Deep Fakes & AI In General Elections: Is India Prepared?

Deep Fakes & AI In General Elections: Is India Prepared?

In the midst of India's General Elections, a blend of Artificial Intelligence and deep fake technology emerges, reshaping political campaigning. Divyendra Singh Jadoun, known as the "Indian Deep Faker," grapples with ethical challenges amid surging demands for manipulated videos. The rise of AI-driven misinformation poses significant concerns for voter manipulation.

As we are in the thick of the biggest elections in the world, the Indian General Elections, a new frontier in political campaigning is slowly emerging, marked by the fusion of Artificial Intelligence (AI) and deep fake technology. Even as conventional strategies like social media outreach and rallies have long dominated the political landscape, tech experts predict a paradigm shift driven by sophisticated AI tools.

Deep fake experts, including Divyendra Singh Jadoun, colloquially known as the "Indian Deep Faker," report a surge in political requests for manipulating videos. However, not all inquiries exhibit ethical integrity, occasionally veering into dubious territory.

The Indian Deep Faker has been in the AI realm for a while now and is well-versed in the challenges along his path. So much so that to take up projects during the elections, Jaduon and the other Deep Fakers nationwide decided to formulate and launch their manifesto to avoid unethical practices.

“We had to bring up our own set of regulations because the kinds of vicious requests we were getting were terrible. Some politicians via their representatives were even asking us to swap faces in an explicit video and put up a rival politician’s face instead,” narrates Jaduon. Deep fakes majorly work under three key features: Voice cloning, face swapping, and AI caller chatbots.

While the voters were already faced with challenges in dealing with misinformation, Deep Fake videos and AI-generated content have just increased the problems for the citizens. Somewhere along the line, it has made misinformation appear more believable and alive. AI has advanced to the extent that misinformation churned out through it might have a known face and would talk and interact with its audience just as a real person would. It is more complicated to detect and even more challenging to regulate.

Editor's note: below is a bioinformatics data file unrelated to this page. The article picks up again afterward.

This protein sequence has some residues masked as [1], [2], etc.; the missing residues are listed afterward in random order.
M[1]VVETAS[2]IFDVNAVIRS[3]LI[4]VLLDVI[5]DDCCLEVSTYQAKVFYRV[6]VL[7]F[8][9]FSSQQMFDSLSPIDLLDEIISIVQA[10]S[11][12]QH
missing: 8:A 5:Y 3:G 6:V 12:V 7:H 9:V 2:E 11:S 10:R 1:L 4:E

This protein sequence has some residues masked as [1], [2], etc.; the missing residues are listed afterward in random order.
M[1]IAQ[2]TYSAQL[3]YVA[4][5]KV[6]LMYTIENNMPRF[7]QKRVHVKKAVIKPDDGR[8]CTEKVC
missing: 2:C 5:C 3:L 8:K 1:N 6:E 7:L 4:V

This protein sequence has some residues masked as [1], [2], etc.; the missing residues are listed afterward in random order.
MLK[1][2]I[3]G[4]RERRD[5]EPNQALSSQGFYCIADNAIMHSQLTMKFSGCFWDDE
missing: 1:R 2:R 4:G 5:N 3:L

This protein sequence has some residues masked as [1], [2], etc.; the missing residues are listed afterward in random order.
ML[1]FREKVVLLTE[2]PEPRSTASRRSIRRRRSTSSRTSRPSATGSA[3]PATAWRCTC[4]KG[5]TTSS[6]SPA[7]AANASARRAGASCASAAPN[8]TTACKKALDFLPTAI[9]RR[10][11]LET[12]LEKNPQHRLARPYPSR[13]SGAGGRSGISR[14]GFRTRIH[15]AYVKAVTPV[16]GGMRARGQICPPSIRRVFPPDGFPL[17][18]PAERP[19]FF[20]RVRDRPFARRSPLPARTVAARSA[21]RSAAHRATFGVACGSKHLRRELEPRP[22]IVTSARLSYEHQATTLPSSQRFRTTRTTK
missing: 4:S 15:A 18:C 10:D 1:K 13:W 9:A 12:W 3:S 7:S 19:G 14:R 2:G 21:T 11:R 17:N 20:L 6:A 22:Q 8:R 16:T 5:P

As per a recent survey by Mcafee- a global company dealing with online protection- there is a rising concern about deep fake and AI-generated videos among Indians. The survey shows that there has been a worryingly large no. of Indians who have substantial exposure to such fake content over some medium or other, a number put by experts at 75%. It is of grave concern because over 31% of the survey respondents believe such videos can potentially sway the election results.

Jaduon started alone and now has a team of nine as his workload has increased. He runs a workshop in his hometown of Pushkar, where his base is. His company is called Polymath Synthetic Media Solutions. Most recently, as said by Jaduon, his work has been for multiple parties where he has been given the responsibility to create AI-Generated videos that would be used by them to court voters.

In the past few months, several videos by multiple Indian political parties have surfaced where leaders have been seen declaring points from their manifestos and appealing to the citizens to vote for their party. Identifying a deepfake video from a normal person watching it would be almost impossible. Utmost care is taken of minute details like the lip-sync, body language and posture of the leader to make it appear genuine and authentic to the average eye.

In Maharashtra, Deep Fake has taken a different route altogether. AI-Generated songs are being created and used in campaigns. “These songs have been created without singers, composers, or even lyricists. And the whole song is in Marathi, the local language. The song seems like an original but is completely AI-generated. It saves the parties a lot of costs and expedites the campaign process”,” narrated Jaduon as he showed the reporter an AI-generated song.

As a country, we are still struggling with digital literacy. As per recent government data, digital literacy in the country has reached only 38% of households. With deep fake videos, it would not be wrong to assume that it will be easier for the voters to be confused, especially in rural India, where digital literacy goes down to 25%. Currently, residents of rural areas comprise over 60% of the total population.

With the rise of AI-generated content, there has been an equal spike in personalising the content for individuals. Parties are now experimenting with AI-generated videos of senior and famous leaders. This helps create a different type of personalised interaction with workers at the grassroots level.

In addition to deep fake videos, AI experts in the country are working on virtual AI chatbots that would call people to ask about their problems with the local administration and answer their queries. Additionally, information about various government schemes can be disseminated quickly.

While there are no as yet for the usage of AI, it would not be incorrect to say that future election results will be highly influenced by AI and how it is used.

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